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1.Court of Appeal decision on Tamiz v Google defamation case on 14 February 2013

‘The allegedly defamatory comments were posted between 28 and 30 April, soon after the initial blog of 27 April. By the very nature of a blog, they will have been followed by numerous other comments in the chain and, whilst still accessible, will have receded into history. As I have indicated, the earliest point at which Google Inc could have become liable in respect of the comments would be some time after notification of the complaint in respect of them. But it is highly improbable that any significant number of readers will have accessed the comments after that time and prior to removal of the entire blog. It follows, as the judge clearly had in mind, that any damage to the appellant’s reputation arising out of continued publication of the comments during that period will have been trivial; and in those circumstances the judge was right to consider that “the game would not be worth the candle”. I do not accept Mr Busuttil’s submission that various other features of the claim, including the fact that the appellant’s name is relatively uncommon and distinctive in this jurisdiction, undermined the judge’s conclusion.’

More information is available at http://www.bailii.org/ew/cases/EWCA/Civ/2013/68.html.

2. Cracking the Electronic Communications Code (UK)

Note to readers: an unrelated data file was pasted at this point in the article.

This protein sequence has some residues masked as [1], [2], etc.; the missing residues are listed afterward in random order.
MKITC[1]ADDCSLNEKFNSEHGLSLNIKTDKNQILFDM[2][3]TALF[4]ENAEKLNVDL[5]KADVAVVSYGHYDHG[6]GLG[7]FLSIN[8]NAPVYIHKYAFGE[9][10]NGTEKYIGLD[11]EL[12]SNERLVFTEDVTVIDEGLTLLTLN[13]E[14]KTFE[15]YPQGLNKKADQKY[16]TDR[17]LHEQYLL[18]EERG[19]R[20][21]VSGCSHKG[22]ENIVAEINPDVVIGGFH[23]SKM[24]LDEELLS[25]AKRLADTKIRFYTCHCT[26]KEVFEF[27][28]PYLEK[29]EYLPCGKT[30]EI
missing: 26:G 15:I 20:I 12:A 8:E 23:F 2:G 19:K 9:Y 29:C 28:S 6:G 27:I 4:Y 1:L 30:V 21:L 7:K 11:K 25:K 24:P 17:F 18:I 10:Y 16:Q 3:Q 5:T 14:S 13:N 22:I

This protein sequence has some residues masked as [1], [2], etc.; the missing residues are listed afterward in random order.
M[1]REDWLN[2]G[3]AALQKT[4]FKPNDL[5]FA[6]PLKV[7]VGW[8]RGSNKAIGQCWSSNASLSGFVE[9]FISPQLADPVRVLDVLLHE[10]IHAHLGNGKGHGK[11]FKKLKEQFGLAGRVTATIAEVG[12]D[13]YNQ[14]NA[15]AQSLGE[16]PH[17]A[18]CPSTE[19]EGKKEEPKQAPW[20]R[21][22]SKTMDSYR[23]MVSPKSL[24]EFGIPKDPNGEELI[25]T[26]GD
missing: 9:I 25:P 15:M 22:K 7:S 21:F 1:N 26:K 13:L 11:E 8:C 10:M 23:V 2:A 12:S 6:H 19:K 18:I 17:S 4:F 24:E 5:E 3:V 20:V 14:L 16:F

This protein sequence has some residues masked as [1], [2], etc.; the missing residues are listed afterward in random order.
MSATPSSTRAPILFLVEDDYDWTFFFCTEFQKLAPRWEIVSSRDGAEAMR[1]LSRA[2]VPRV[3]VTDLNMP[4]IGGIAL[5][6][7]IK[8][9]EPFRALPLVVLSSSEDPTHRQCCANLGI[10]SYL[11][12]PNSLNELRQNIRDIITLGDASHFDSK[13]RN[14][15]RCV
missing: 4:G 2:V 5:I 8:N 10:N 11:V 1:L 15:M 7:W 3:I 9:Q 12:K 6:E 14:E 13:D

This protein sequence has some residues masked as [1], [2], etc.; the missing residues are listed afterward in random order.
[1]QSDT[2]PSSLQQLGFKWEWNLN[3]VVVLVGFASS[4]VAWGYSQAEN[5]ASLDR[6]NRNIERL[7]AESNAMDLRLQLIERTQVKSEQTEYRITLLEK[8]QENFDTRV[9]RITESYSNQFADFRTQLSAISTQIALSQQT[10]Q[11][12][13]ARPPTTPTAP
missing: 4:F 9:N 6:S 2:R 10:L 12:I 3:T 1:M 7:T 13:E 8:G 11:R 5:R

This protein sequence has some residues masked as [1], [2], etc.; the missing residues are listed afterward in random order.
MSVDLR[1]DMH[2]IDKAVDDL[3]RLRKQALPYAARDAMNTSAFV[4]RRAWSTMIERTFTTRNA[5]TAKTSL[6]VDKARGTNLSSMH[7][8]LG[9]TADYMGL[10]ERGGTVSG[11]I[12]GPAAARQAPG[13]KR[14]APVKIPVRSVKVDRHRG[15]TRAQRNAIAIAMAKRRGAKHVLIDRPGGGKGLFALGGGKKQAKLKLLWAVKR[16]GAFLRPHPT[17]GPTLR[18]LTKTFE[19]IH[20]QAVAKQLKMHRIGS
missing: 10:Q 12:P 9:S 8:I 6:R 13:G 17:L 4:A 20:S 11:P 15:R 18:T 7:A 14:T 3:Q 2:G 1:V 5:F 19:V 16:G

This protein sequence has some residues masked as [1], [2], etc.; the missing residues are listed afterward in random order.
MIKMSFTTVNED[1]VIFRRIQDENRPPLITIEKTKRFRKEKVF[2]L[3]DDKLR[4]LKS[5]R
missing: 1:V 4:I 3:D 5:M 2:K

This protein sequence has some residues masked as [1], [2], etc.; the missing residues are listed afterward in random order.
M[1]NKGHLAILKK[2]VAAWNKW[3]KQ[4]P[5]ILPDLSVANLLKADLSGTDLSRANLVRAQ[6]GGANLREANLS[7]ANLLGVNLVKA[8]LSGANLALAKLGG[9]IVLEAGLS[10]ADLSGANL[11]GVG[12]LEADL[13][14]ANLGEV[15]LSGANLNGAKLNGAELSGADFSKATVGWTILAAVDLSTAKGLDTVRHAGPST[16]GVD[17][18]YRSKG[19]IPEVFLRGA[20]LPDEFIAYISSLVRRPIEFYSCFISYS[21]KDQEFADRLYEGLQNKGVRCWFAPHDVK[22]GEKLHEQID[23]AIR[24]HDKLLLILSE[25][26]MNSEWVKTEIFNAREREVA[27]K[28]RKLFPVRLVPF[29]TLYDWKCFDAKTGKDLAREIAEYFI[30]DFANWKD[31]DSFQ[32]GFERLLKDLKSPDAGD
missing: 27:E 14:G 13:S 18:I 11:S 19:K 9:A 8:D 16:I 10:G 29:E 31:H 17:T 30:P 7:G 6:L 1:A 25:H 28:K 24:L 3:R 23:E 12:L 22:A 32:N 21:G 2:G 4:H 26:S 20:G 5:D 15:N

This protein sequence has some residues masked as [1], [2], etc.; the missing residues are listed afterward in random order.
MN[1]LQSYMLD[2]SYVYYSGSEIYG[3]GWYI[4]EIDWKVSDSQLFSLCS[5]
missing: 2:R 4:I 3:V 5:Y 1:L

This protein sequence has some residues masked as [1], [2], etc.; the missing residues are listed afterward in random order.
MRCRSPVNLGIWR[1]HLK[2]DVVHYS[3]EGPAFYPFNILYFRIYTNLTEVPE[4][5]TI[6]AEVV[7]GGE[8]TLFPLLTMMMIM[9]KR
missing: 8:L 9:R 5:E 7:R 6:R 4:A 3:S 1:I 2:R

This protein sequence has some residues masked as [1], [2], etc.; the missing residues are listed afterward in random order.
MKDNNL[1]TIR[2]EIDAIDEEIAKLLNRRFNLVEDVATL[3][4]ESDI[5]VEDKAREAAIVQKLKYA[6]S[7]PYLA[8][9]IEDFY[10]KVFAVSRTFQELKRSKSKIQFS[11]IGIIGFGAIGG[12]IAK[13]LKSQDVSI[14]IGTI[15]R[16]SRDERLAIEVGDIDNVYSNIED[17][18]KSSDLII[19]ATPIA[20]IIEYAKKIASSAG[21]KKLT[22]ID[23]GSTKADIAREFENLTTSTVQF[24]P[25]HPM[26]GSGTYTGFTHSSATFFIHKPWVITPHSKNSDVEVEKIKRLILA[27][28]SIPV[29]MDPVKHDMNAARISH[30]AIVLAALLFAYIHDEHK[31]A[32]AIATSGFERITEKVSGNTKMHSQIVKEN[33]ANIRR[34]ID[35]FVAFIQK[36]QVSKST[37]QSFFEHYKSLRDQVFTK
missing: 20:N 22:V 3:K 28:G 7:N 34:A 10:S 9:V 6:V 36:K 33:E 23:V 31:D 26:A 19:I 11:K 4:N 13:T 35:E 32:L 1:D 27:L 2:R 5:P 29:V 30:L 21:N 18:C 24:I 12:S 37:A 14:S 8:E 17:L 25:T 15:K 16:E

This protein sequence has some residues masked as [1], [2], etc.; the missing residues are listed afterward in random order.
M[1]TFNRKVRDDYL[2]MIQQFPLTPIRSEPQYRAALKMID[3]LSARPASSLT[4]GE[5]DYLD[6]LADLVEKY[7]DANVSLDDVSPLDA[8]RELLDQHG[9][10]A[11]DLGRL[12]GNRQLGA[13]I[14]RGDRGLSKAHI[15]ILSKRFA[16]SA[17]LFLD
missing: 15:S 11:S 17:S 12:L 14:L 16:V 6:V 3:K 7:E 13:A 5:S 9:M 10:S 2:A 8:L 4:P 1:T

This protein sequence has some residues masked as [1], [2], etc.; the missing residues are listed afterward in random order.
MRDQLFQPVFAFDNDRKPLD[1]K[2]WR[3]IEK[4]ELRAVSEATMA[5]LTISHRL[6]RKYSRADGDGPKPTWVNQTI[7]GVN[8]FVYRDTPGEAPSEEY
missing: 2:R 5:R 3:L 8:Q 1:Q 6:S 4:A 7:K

‘On 28 February 2013 the Law Commission is recommending reforms that will bring the Electronic Communications Code (1984) up to date with modern technology while continuing to balance the rights of landowners and the public demand for modern communications services. The Code governs the legal relationship between network providers and landowners.’

The Commission’s report is available on http://www.lawcom.gov.uk.

More information is available at http://lawcommission.justice.gov.uk/.

3. Commission fines Microsoft for non-compliance with browser choice commitments

‘In March 2013 the European Commission has imposed a €561 million fine on Microsoft for failing to comply with its commitments to offer users a browser choice screen enabling them to easily choose their preferred web browser. In 2009, the Commission had made these commitments legally binding on Microsoft until 2014 (see IP/09/1941). In today’s decision, the Commission finds that Microsoft failed to roll out the browser choice screen with its Windows 7 Service Pack 1 from May 2011 until July 2012. 15 million Windows users in the EU therefore did not see the choice screen during this period. Microsoft has acknowledged that the choice screen was not displayed during that time.’

More information is available at http://europa.eu/rapid/press-release_IP-13-196_en.htm.

4. The New Legislation on Alternative Dispute Resolution and Online Dispute Resolution in the EU

‘On 12 March 2013, the European Parliament voted to support the new legislation on Alternative Dispute Resolution (ADR) and Online Dispute Resolution (ODR).’

More information is available at http://ec.europa.eu/consumers/redress_cons/adr_policy_work_en.htm.

5. The Submission for the Amendment to the Crime and Courts Bill in the UK

More information is available at http://www.publications.parliament.uk/pa/bills/lbill/2012-2013/0090/2013090.8-14.html.